The burden then shifts to Mrs. Brojer to establish that the limitations period should be tolled. See Overall, 52 F.3d at 403. Mrs. Brojer has not opposed the motion and, thus, has failed to meet this burden. Accordingly, to the extent that the Georges seek dismissal of Mrs. Brojer's false imprisonment and intentional infliction of emotional distress claims, their motion is GRANTED.

The Court, however, also reads the Amended Complaint as asserting claims under New York common law for battery and conversion, under New York's Labor Law for unpaid wages, see N.Y. LAB.LAW §§ 170, 190, 652, under the Thirteenth Amendment and 18 U.S.C. § 1584 for indentured servitude, see, e.g., Manliguez v. Joseph, 226 F. Supp. 2d 377, 383 (E.D.N.Y. 2002), and under the Alien Tort Claims Act for violating international law prohibiting human trafficking and slavery, see, e.g., id. at 386; see also Velez v. Sanchez, 693 F.3d 308, 318-20 (2d Cir. 2012). Thus, to the extent that the Georges seek dismissal of the Amended Complaint in its entirety for failure to state a claim, their motion is DENIED.*fn2

II. Motion to Dismiss Under Rule 41(b)

The Georges also argue that the Amended Complaint should be dismissed in its entirety under Rule 41(b) of the Federal Rules of Civil Procedure due to Mrs. Brojer's failure to comply with Judge Wall's orders. The Court disagrees.

Rule 41(b) authorizes a district court to "dismiss a complaint for failure to comply with a court order, treating the noncompliance as a failure to prosecute." Simmons v. Abruzzo, 49 F.3d 83, 87 (2d Cir. 1995). The Second Circuit has cautioned, however, that "a Rule 41(b) dismissal remains 'a harsh remedy to be utilized only in extreme situations.'" LeSane v. Hall's Sec. Analyst, Inc., 239 F.3d 206, 209 (2d Cir. 2001) (quoting Theilmann v. Rutland Hosp., Inc., 455 F.2d 853, 855 (2d Cir. 1972)).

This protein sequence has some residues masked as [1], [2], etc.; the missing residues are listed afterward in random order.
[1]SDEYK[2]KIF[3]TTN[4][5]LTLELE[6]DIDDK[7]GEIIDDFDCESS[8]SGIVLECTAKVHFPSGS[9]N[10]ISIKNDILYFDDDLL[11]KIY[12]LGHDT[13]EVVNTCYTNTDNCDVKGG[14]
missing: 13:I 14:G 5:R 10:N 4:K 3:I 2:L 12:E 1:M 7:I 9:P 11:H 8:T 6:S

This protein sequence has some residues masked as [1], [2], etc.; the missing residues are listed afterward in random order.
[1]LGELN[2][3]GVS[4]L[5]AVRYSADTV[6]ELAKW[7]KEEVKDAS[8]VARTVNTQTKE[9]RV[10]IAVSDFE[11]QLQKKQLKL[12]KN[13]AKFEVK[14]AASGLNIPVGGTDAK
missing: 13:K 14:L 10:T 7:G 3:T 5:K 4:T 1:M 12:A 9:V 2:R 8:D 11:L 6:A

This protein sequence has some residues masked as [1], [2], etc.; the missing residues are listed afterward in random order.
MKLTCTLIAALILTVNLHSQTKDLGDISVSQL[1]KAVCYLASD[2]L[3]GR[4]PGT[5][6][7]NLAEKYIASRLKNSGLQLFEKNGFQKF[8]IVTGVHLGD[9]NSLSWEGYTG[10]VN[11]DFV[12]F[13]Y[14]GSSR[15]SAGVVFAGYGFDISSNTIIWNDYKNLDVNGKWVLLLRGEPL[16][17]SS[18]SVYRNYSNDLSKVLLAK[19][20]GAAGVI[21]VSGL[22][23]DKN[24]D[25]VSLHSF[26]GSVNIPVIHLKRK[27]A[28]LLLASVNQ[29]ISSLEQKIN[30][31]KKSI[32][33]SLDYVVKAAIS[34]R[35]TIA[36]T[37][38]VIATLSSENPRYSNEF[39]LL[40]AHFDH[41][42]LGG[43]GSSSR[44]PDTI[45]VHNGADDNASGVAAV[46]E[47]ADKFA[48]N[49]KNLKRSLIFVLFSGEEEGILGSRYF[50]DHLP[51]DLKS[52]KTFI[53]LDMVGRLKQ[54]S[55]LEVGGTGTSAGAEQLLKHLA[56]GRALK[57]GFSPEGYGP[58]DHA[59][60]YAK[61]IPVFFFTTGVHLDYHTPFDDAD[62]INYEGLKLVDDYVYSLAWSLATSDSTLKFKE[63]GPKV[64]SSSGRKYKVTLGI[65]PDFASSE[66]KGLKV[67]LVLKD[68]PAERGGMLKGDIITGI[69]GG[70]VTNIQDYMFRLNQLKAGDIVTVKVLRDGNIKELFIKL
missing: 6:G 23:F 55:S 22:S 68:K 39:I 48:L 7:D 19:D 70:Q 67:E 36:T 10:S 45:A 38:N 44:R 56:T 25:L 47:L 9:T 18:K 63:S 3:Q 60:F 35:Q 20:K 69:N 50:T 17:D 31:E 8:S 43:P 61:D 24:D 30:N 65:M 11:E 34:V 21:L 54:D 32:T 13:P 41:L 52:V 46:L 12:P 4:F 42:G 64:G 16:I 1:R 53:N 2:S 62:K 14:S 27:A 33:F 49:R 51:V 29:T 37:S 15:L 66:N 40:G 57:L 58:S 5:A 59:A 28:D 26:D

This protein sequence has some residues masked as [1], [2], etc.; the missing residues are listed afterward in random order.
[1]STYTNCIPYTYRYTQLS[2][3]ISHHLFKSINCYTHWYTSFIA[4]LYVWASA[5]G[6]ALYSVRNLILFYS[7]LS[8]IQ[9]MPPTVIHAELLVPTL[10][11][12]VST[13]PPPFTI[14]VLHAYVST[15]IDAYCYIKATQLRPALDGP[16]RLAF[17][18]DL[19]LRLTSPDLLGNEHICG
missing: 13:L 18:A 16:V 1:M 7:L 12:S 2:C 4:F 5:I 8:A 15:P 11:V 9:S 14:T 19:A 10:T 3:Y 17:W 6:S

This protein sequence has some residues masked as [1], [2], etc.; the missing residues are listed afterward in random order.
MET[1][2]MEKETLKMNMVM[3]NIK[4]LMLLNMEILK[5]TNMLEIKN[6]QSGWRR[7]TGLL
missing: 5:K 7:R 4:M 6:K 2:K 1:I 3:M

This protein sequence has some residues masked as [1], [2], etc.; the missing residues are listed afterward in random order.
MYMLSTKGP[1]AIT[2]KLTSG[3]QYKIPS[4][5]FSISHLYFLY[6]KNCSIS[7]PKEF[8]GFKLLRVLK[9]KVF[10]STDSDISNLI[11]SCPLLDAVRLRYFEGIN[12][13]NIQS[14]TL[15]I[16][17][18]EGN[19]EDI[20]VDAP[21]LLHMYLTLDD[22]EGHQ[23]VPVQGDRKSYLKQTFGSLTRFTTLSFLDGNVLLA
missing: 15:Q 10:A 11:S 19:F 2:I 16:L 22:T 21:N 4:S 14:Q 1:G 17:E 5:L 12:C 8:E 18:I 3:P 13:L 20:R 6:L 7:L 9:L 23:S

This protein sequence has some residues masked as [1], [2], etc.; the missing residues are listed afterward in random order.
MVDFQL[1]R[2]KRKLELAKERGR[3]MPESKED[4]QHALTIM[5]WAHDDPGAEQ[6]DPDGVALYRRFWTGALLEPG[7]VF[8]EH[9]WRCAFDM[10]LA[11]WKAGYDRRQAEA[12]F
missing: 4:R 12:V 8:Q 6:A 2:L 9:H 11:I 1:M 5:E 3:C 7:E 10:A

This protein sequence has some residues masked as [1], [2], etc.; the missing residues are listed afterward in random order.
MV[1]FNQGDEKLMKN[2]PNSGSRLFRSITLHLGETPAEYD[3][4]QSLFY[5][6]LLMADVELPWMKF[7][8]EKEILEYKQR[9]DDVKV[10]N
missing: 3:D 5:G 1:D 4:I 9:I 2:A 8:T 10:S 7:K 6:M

Here, the Georges argue that Mrs. Brojer has failed to comply with Judge Wall's order to obtain counsel and/or provide a date when she will be able to travel to the United States for trial. However, Mrs. Brojer obtained an extension of time to comply with such orders through June 5, 2013 and appears to have been diligent in her attempts to comply in a timely fashion--i.e., she reached out to the ACLU and filed a visa application.

Thus, she appears to be in full compliance with Judge Wall's directives, and the Court will not dismiss for failure to prosecute at this time.


For the foregoing reasons, it is hereby ORDERED that: